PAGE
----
Revised version; first published in the University of Ottawa’s Centre for University Teaching newsletter, Teaching Options pédagogiques, Vol. 9 No. 1, June 2004.
Reviewed by: Eric Kristensen, Director, Teaching and Learning Centre, Capilano University
Remember what it was like taking your first teaching job right out of graduate school? Perhaps it was decades ago, perhaps just a few years ago, or perhaps you are making that transition right now. Robert Boice has made a life’s work of studying the experiences of new faculty members, and of academic culture in general. The summary of his findings, experiences, and advice can be found in this book, expressed in a thoughtful and conversational style. Boice notes that the magnitude of the transition from graduate student to professor is “far larger than most new faculty anticipate. Indeed, it may surpass the transition from living with your family and near life-long friends to independent life at college.” (p. 225). He goes on to point out that this phenomenon is not limited to young new faculty members: professionals arriving on campus after a successful career outside academia face an even more daunting transition.
What exacerbates the difficulty of making this change? Often, the warmth that potential new professors feel during the recruitment stage is replaced, once they arrive on campus, with a culture of busyness and isolation. “Almost all the failures and miseries of … new hires owed to misunderstandings about effective ways of working and socializing…. What marked [their] career beginnings … [was] the immoderation and excessiveness with which they worked – with far more misdirection, busyness and disruptive distress than for their successful peers who simplified their work and their lives.” (pp. 1-2)
How then does one survive? Boice’s mantra is nihil nimus – nothing in excess. According to his research of exemplary new faculty, moderate and consistent work will surpass constant busyness and late night work binges every time. He offers invaluable, research-based advice for planning and organizing the early years of your career, and then provides exercises to guide your planning for the three major tasks of your academic career: teaching, writing and social integration into the department and university.
For teaching, Boice found that one of the most reliable predictors of faculty success or failure over the long term was what he calls classroom incivilities. These include students talking so loudly that other students cannot hear what is going on in class, students who interrupt a lecture with sarcastic comments or disapproving groans, or a classroom provocateur whose “unpredictable and highly emotional outbursts…make the entire class tense.” (pp. 85-86) In his study of new faculty at colleges and universities, “classroom incivilities dominated many classrooms, and its presence or absence in first classes proved a strong predictor of how teaching careers would proceed, even of how likely new faculty would thrive in the reappointment process.” (p. 82) The trigger points for many of these scenarios turn out to be the first days of class, before and after the first and second exams, and near the deadlines for major projects. Boice gives new faculty members sound advice on how to understand and mitigate these events, which can be so corrosive of students’ and teachers’ experience of a course.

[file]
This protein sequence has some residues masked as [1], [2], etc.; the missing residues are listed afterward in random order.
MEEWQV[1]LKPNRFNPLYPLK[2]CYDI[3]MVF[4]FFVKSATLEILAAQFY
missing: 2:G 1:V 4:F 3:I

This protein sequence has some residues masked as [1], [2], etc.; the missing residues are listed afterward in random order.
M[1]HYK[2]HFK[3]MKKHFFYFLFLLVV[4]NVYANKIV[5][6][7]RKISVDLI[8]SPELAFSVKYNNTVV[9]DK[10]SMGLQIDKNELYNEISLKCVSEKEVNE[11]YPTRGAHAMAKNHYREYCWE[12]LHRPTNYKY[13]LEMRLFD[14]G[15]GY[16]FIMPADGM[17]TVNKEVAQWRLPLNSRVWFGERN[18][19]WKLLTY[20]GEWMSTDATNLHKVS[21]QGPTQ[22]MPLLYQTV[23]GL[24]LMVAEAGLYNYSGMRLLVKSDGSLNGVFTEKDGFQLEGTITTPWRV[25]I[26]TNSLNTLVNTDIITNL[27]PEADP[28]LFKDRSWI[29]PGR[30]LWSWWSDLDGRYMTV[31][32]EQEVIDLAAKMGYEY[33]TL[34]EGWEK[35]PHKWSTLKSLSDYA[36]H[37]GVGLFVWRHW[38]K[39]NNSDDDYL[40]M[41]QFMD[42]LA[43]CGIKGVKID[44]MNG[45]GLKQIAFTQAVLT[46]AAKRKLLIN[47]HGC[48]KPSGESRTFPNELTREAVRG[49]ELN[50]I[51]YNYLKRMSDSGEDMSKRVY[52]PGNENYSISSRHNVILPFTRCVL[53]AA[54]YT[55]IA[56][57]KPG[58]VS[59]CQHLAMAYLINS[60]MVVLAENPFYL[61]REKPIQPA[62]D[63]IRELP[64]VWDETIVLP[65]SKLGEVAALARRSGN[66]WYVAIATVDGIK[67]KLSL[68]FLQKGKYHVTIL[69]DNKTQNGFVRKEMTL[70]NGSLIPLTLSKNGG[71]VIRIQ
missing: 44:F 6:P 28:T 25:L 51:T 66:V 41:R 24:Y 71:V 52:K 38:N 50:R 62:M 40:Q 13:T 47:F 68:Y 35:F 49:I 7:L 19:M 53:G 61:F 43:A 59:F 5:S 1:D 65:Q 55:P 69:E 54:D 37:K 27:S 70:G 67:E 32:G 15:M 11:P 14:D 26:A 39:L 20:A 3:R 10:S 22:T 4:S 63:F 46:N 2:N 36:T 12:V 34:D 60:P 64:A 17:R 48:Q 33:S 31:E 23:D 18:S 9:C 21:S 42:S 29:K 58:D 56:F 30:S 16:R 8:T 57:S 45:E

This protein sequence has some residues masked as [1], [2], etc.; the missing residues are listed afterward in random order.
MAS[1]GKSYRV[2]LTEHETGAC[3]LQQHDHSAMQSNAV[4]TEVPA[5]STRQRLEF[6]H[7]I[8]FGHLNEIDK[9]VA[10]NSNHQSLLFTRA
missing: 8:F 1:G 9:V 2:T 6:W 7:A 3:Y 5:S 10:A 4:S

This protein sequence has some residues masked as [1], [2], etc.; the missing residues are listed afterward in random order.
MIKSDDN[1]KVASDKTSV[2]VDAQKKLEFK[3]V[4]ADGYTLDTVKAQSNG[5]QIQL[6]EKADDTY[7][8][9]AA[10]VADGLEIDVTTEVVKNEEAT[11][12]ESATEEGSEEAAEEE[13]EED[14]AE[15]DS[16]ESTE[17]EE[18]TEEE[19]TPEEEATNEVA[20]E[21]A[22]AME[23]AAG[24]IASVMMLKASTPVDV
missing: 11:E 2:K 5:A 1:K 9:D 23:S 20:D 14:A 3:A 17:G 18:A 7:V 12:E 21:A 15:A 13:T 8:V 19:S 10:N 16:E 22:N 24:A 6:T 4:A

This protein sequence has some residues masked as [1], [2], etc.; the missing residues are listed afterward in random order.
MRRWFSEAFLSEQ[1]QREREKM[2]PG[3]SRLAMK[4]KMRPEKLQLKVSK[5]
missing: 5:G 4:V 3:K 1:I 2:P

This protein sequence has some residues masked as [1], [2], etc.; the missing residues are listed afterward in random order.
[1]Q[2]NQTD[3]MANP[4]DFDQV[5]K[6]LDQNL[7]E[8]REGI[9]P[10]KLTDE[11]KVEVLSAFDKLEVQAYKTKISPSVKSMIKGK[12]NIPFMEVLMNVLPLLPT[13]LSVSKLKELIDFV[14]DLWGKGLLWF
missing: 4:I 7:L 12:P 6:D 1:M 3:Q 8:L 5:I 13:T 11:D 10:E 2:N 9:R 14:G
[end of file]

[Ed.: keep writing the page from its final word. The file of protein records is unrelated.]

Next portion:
Turning his attention to writing and research, Boice again advises that daily, short sessions dedicated to writing result in far greater productivity than setting aside large chunks of time. Work moderately, but consistently, and one’s success as a writer will increase. Again, he offers advice based on his research as well as exercises and guidelines designed to stimulate a frame of mind for writing. His list of exemplary writing habits includes:
This may come off as a bit of Zen for profs, but he backs up his claims with solid research and practical advice on how to realize the benefits of this approach.
Boice’s final subject is the socialization of new faculty members in their department and the university. This process can be tricky, and he takes pains to be frank about academic culture and to describe how successful new faculty members negotiate this potential minefield. Unstated expectations, diverse personalities, and stress over retention, promotion and tenure processes can take a toll. Boice again offers advice gleaned from observing exemplary faculty members, and provides useful exercises and tasks to help new faculty members learn about their department, build relationships with colleagues both within and without the department, and find effective mentors and nurture them. His research found that successful mentoring resulted in a new faculty member always coming close to department expectations for scholarly productivity, always exceeding departmental expectations for adequate teaching, and always rated by reappointment committees as adequately collegial and cooperative.
When someone on my professional listserv once asked for recommended books to give to new faculty, Judith Miller from Worcester Polytechnic Institute in Massachusetts replied that her center has offered this book to new faculty members for several years. Many of the WPI faculty members described Boice’s book as “transformative.” Perhaps you are one of the three to five percent of Boice’s new faculty members who are exemplary role models, and for you this book will simply confirm what you already suspect is true. But for most of you who are new faculty, and for those educational developers who work with new faculty colleagues, I predict that this book will prove to be full of useful and sage counsel.